I think the second one is a definite improvement, but I was left wondering if only the winner of the talent show survives and why the losers would be killed. Perhaps talking more about this being a winner take all stakes competition with the winner getting rewards beyond their imagination sets up the stakes.
Ah, sorry. I think I confused people. I'll take out the "or if she gets caught trying to save the less talented contestant" part and simplify that line to: "if she fails to impress, she'll hang."These comments are awesome- Thanks again!!
You are so close, I think adding a slight description about the contest could help. Maybe if change last bit to "If she fails in the winner takes all competition, she'll hang." I'd also take out the word impress at the end. Since you use it earlier, we can infer that a failure is a failure to impress without the extra words.
I like the 2nd one much better as well, and I personally love the cliff-*hang*er (pun intended).
I agree with Fictionwriter's suggestion. I like the second revision even better than 3rd. Oh, how we can get in the way of ourselves! Really neat idea. Reminds me of Matilda by Dahl.
Thank you, thank you, thank you!!Maybe we could take a vote? If anyone is still reading these (heh), take a look at the two logline examples below, and let me know which one you like best. Or, what should be removed/added between the two?1. Lori Gibbs can fly, so her parents register her in Easten's Talent Show. If she impresses the judges, her parents earn the opportunity to serve on the ruling Council of Easten. If she fails, she'll hang.2. Lori Gibbs can fly, a rare gift, so her power-hungry parents register her in Easten’s Talent Show. If she impresses the judges, her parents earn the opportunity to serve on the ruling Council of Easten, and she's sent back home to pop out her own talented children. If Lori fails, she’ll hang.
Walking in late to the party to say I prefer #1 in your revised-revised options. It's energetic and conveys enough to entice. You might want to add "a rare gift" so we know the other contestants can't fly as well. The "pop out her own talented children" pulled me right out and felt like too much.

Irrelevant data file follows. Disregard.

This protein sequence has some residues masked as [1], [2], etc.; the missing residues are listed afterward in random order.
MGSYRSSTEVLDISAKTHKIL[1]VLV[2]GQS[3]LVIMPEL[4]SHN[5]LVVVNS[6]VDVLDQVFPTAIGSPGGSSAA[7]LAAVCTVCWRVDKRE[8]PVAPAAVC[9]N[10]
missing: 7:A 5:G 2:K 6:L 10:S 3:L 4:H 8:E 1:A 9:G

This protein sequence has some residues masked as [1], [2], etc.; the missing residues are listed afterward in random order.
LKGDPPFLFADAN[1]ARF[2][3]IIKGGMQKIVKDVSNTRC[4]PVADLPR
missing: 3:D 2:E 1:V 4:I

J - I prefer #1, but it's still clunky. "register" and "opportunity" don't roll off the tongue. "Ruling" council could go. "Easten" can go - we have no attachment to this town. Is it small, large, in the future? When I work loglines, I type on a blank paper and force myself to write at least 3 versions that start altogether different. One mentions the MC's name, the other doesn't. And then the questions begin.Does it matter that her parents were the ones to sign her up - she's in the contest, period. "When a (reluctant?) Lori Gibbs enters a small-town talent show, her rare gift will either seal her parents' destiny or send her to the gallows." Not the best, but hope this helps.
I like the final version but without the addition of either helping the less fortunate contestants or popping out her own kids. Just say if she wins, her parents get to rule, and if she fails, she'll hang.(And I want to punch her parents in the mouth right now, so well done on conveying their characters so clearly.)
The logline makes it sound as though the whole story is about the competition, and it would seem there should be more to it than that. Is that just where the story starts? What happens after that?
I think it's good, but I still come away wanting to know why she's going to be hung if she fails. And yes, it's an incentive to read more, but it doesn't do it for me in the logline - hanging seems a bit harsh for not winning a talent show!